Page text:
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By Staff | Mar 14, 2013

Dwight Eisenhower was the last president and last politician who had the public standing as the Supreme Allied Commander – WWII – to be able to criticize the military industrial complex without being effectively politically demagogued for it.

Since then, we have gone through periods of $700 hammers and multi-billion dollar cost overruns and anyone who has suggested that the military budget was inflated unnecessarily was subjected to the sharpest scorn challenging their patriotism, failing to support our troops.

The result has been that the military has had nearly a blank check from taxpayers to meet every threat real or imagined by the neo-cons who have been in control of our foreign policy.

The U.S. now represents 45 percent of the world’s military spending. No single potential foe spends a close second.

The Military Industrial Complex, as Eisenhower called it, has gotten smart about defending its budget, spreading its spending through as many states as possible so as to always have a gaggle of governors coming to their aid fearful of losing the economic benefit that the defense department brings their states.

The Pentagon has been forthright over the negative impact of the sequester on military budgets relative to readiness.

They are wrong, however, about the size and configuration of our military relative to the missions it should undertake. A huge re-evaluation and re-set of the military industrial complex is needed.

Famous military scientist Sun Tzu is credited with writing the “Art of War,” an ancient work on universal laws of war. It identifies factors leading to victory or defeat and stresses the importance of calculations.

Today my calculation is that while the U.S. has decimated Al Qaeda and killed Osama Bin Laden that until we regain our economic stability we have not won the war on terrorism.

While the terrorist elements have suffered, how else would they challenge a power such as ours and would they not see great success in the fiscal turmoil that they have contributed to, splitting the fabric of U.S. society and shaking the world’s economic reserve currency.

We are wasting huge sums bleeding the treasury on military spending. Canada recently withdrew its plan to purchase 65 new generation F-35 fighter planes because of the $46 billion lifetime cost. While Canada balked at the cost, we never do. Nothing is ever too much to spend on our national defense.

To sustain the military industrial complex we need enemies. The neo-cons will continue to make new ones so we will never run out. The lifetime cost of the F-35, still struggling in development and production, is estimated to be $1.5 trillion for 2,457 jets.

The F-35 program has been described as a disaster, but it is a politically protected disaster as it creates 133,000 jobs in 45 states, a job total that will double when it goes into full production.

The sequester is reportedly curtailing our ability to maintain two carrier battle fleets in the Persian Gulf.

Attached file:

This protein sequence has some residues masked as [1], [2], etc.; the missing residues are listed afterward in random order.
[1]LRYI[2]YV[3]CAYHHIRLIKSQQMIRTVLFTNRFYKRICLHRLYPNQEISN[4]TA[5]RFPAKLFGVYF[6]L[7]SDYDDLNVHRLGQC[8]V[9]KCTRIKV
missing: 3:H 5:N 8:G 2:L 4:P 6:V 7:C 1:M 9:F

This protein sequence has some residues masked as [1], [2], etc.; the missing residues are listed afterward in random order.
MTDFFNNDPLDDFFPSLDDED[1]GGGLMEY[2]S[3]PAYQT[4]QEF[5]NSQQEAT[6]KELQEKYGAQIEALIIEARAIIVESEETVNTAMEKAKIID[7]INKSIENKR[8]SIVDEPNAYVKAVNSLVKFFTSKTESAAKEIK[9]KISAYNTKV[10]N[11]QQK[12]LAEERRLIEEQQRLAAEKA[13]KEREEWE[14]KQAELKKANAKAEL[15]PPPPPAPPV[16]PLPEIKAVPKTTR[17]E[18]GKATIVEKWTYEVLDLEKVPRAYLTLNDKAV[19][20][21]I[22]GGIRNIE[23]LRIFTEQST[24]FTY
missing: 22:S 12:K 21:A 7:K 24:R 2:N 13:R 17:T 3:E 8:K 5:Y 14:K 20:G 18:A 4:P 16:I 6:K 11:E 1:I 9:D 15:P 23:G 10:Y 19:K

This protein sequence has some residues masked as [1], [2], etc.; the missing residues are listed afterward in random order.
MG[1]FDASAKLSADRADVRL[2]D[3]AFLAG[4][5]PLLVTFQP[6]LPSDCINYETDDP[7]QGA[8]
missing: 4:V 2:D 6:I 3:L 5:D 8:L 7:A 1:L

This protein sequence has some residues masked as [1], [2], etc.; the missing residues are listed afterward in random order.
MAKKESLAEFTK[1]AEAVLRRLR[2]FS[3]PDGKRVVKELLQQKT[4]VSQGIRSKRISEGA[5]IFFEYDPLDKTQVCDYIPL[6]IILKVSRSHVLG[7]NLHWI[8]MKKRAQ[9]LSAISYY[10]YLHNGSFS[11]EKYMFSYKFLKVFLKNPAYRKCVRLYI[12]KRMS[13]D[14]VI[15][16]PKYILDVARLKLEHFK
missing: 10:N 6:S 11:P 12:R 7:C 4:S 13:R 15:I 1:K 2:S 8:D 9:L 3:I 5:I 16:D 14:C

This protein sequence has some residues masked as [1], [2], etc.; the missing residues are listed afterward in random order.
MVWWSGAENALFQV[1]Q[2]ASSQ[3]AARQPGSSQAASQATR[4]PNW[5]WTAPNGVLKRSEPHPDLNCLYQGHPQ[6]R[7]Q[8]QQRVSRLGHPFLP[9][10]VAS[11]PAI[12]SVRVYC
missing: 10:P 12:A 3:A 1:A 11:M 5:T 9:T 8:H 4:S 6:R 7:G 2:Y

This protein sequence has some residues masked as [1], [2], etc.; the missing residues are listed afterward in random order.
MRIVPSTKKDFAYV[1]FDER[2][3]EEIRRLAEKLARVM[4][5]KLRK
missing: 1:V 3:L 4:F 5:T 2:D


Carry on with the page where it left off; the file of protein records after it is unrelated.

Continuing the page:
The U.S. provides virtually all of the security for global oil trade; or better put, U.S. taxpayers do.

Within a short period of a few years we will no longer need any oil from outside the North and South American Hemispheres. New technology has created a boom in U.S. oil and gas production with Canada and even Brazil adding to the total.

With the contribution of renewable energy the U.S. is on the path to hemispheric energy independence.

Why are we footing the whole bill today protecting China’s oil, Japan’s oil, South Korea’s oil and everybody else’s oil for both developed and undeveloped economies? Someone else ought to be putting the second carrier battle group into the Persian Gulf along with ours and other taxpayers in those countries ought to be contributing to the cost.

But why would they, when we do it for them for free?

No one knows the true cost of Middle East oil more than the U.S. Navy, which is why it has led development of alternative fuels. The cost of a gallon of gas is far higher when the defense subsidy is added to the price at the pump.

We do not need F-35s flying skycap over U.S. ethanol plants.

I think that we need an unprecedented re-evaluation and reset of our defense policy and spending and you can bet that the oil industry, along with the military industrial complex, will do everything they can to see to it nothing changes.

President Obama is not exactly Dwight Eisenhower. Personally, I believe that the status quo military policy, budget and political condition is making this country weaker, draining precious economic resources.

Our financial distress makes us vulnerable in ways from which more ships, planes and guns won’t help defend us.

David Kruse is president of CommStock Investments Inc., author and producer of The CommStock Report, an ag commentary and market analysis available daily by radio and by subscription on DTN/FarmDayta and the Internet.

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